Game 5 — Dyer win Derby in stoppage
It had been a remarkable early season for Claudio Ranieri‘s troops when the Foxes came back from a 2-0 deficit against Midlands rivals Aston Villa, and substitute Nathan Dyer capped off the 3-2 win in style.
Game 14 — Vardy sets a Premier League record
Ruud van Nistelrooy taking a backseat to Jamie Vardy was unfathomable even a month beforehand, but Vardy’s goal gave him a Premier League record 11-straight matches with a goal (and all in one season). Not bad for the man deemed too old by a 2.Bundesliga team.
Game 25 — Blowout at the Etihad
Certainly many had this date circled as the beginning of a downturn for Leicester, but Riyad Mahrez dazzled while Robert Huth scored a pair of goals in a 3-1 ride past Manchester City on the road. It was on.
Game 27 — Ulloa starts earthquakes
Leicester looked destined to somehow find a draw from a dominant performance when Leonardo Ulloa lifted the Foxes to a late win over Norwich, causing mini earthquakes at the King Power Stadium.
Game 34 — Chaos at King Power
A game easily categorized in short, insane outbursts, or just the name Jon Moss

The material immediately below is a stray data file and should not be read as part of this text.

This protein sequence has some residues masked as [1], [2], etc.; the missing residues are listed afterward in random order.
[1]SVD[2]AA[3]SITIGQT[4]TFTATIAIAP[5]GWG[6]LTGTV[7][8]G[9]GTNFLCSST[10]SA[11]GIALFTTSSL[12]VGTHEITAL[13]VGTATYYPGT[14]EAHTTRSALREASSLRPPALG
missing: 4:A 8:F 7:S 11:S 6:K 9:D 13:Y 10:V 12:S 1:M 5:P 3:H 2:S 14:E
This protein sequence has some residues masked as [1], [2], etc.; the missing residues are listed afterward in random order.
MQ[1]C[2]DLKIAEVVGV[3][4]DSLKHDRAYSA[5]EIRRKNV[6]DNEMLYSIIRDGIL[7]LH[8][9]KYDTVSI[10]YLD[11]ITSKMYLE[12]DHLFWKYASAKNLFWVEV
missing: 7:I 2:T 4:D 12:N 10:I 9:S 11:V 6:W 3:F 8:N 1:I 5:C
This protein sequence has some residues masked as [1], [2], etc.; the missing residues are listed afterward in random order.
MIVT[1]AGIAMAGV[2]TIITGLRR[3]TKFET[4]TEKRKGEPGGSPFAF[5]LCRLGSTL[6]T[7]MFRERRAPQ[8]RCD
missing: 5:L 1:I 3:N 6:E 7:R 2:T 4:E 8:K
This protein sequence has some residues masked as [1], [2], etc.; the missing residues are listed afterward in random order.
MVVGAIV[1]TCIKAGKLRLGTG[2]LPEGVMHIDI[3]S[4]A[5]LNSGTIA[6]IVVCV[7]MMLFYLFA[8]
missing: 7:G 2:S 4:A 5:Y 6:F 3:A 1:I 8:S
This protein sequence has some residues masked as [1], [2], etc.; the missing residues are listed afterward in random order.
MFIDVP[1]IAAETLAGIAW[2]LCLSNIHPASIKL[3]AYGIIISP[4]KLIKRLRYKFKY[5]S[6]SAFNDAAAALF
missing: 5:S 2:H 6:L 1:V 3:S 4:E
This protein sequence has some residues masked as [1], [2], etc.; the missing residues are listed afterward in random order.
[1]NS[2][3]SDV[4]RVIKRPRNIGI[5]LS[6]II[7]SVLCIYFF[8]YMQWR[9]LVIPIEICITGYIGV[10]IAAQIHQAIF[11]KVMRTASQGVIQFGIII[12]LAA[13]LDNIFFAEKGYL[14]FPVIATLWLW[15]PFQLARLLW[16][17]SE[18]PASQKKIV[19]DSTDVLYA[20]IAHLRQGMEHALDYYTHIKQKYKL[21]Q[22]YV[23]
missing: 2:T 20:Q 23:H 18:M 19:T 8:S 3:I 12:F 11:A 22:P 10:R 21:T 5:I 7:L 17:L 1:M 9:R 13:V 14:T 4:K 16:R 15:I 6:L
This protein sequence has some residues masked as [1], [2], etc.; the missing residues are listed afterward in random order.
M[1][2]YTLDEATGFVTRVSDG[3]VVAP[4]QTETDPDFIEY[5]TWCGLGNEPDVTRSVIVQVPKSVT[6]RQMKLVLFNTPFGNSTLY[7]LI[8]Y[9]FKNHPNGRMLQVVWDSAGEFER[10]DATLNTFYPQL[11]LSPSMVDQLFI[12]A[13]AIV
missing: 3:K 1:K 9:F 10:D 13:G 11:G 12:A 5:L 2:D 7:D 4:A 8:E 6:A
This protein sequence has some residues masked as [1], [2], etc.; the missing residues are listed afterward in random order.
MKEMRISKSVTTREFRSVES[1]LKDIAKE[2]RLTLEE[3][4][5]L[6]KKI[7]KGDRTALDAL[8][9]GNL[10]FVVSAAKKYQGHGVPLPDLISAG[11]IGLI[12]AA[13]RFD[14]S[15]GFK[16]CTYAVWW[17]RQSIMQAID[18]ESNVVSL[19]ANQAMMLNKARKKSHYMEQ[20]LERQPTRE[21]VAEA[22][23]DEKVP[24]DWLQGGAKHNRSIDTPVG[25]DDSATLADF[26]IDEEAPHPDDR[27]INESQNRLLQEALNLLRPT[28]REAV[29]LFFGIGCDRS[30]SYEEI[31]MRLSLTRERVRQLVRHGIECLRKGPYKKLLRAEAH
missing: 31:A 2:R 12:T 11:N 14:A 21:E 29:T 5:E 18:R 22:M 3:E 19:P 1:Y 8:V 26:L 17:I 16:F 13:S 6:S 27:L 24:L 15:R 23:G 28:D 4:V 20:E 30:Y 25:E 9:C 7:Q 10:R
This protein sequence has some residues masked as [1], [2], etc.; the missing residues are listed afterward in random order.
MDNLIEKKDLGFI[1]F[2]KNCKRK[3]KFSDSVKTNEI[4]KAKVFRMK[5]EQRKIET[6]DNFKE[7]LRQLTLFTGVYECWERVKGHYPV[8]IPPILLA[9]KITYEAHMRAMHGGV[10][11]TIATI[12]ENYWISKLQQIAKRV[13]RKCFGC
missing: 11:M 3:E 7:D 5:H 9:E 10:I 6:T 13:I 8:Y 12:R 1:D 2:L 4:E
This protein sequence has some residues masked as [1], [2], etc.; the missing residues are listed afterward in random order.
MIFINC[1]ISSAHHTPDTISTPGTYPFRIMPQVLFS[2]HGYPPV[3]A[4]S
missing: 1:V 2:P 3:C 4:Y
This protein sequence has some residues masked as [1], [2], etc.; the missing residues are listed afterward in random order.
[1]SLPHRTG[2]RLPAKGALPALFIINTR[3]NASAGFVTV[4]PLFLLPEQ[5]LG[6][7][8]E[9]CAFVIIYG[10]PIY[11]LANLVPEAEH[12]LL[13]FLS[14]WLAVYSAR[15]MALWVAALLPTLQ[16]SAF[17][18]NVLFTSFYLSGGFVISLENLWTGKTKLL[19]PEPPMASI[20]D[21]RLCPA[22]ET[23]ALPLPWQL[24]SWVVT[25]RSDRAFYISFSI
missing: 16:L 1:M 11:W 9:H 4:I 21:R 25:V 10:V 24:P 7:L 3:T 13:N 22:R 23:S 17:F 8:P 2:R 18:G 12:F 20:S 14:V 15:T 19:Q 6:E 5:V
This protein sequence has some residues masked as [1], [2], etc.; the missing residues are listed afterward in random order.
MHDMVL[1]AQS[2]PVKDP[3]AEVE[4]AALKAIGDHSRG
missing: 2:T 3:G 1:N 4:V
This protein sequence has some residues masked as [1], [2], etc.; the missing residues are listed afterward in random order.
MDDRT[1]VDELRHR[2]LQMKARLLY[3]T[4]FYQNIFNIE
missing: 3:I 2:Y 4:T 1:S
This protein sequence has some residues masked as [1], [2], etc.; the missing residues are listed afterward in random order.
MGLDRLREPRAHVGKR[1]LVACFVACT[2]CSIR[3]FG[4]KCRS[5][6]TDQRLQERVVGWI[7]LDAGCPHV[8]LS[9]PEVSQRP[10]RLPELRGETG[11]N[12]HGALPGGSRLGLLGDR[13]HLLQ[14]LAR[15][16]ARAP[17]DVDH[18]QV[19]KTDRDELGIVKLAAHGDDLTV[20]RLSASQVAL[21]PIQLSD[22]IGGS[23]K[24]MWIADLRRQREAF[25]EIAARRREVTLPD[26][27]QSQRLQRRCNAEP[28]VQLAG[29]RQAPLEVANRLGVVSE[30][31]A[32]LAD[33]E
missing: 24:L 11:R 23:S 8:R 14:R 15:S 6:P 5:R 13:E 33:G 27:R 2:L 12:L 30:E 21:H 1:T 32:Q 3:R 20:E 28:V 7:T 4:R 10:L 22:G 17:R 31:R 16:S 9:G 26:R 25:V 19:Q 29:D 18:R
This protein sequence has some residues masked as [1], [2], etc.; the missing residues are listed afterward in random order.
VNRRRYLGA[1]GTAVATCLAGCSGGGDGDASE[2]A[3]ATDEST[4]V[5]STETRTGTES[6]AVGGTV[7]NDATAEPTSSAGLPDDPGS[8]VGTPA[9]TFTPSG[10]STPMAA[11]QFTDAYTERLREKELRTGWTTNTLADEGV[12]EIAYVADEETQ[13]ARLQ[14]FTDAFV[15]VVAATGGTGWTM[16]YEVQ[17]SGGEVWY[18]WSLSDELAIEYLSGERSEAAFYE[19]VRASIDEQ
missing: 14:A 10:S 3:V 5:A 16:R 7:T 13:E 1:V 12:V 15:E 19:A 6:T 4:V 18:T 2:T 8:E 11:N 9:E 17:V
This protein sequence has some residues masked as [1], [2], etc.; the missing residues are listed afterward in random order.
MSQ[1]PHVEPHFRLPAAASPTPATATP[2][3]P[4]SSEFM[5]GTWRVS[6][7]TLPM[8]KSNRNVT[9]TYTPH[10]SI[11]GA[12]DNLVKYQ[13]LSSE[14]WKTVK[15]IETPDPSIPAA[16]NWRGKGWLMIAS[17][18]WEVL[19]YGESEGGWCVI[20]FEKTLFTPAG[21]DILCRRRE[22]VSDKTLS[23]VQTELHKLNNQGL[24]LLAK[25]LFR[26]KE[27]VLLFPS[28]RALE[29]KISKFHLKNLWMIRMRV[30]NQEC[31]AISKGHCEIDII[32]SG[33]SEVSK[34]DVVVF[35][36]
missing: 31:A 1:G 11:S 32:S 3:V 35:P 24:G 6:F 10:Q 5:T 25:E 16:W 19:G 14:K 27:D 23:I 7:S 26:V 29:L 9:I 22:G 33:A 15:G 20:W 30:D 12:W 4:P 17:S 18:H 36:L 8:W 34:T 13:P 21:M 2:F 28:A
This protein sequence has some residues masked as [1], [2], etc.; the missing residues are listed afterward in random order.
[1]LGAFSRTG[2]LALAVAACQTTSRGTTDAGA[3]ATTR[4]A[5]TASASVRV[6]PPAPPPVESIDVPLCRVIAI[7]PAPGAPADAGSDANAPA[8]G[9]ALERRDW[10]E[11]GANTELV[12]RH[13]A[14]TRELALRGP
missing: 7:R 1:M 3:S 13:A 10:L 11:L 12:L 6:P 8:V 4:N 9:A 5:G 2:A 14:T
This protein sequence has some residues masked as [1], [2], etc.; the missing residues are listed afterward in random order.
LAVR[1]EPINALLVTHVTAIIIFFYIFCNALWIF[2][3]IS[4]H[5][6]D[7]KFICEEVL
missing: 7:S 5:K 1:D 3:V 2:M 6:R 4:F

Vardy sent off for diving ?!? Penalty to West Ham for what?!? Penalty to Leicester for what?!?
LONDON (AP) The English Football Association has charged Manchester United midfielder Marouane Fellaini and Leicester defender Robert Huth with violent conduct after they clashed during a Premier League game at the weekend.
Fellaini reacted to getting his hair pulled by Huth by appearing to strike the defender with his elbow as they jostled at a set-piece during the 1-1 draw between the teams on Sunday.
The incident wasn’t seen by the match officials but was caught on video. It will now be referred to a panel of former elite referees.
The charges were announced Tuesday. The FA said the players have until Wednesday to respond.
Claudio Ranieri knows there’s difficulty ahead for Leicester City, albeit on a relative scale.
The Foxes are Premier League champions after Spurs’ 2-2 draw with Chelsea on Friday, and the Leicester boss is already being asked about a repeat performance.
With UEFA Champions League play next year and what is sure to be a tempting transfer market, Ranieri is being pragmatic in his approach. He says they won’t win the PL next season.
“We want to continue to build,” he told SSN HQ’s Rob Dorsett. “When I came here, the project was to build a very good foundation and slowly, slowly to grow up together in three to four years to fight for the Europa League and slowly come to fight for the Champions League.
“Now the season is out of our project but of course, the foundation is very solid. We know very well we have to fight for the position but we want to do our best. I’m positive and I want to fight.”
You’ll probably say he’s continuing a pattern of being sly — lowering sunglasses — like a fox, as Ranieri started 2015-16 wanting 40 points, then the Top Four, before finally admitting the title was an option.
You think he’s going to claim he’ll repeat? You can cue The Who, because Claudio… we won’t get fooled again.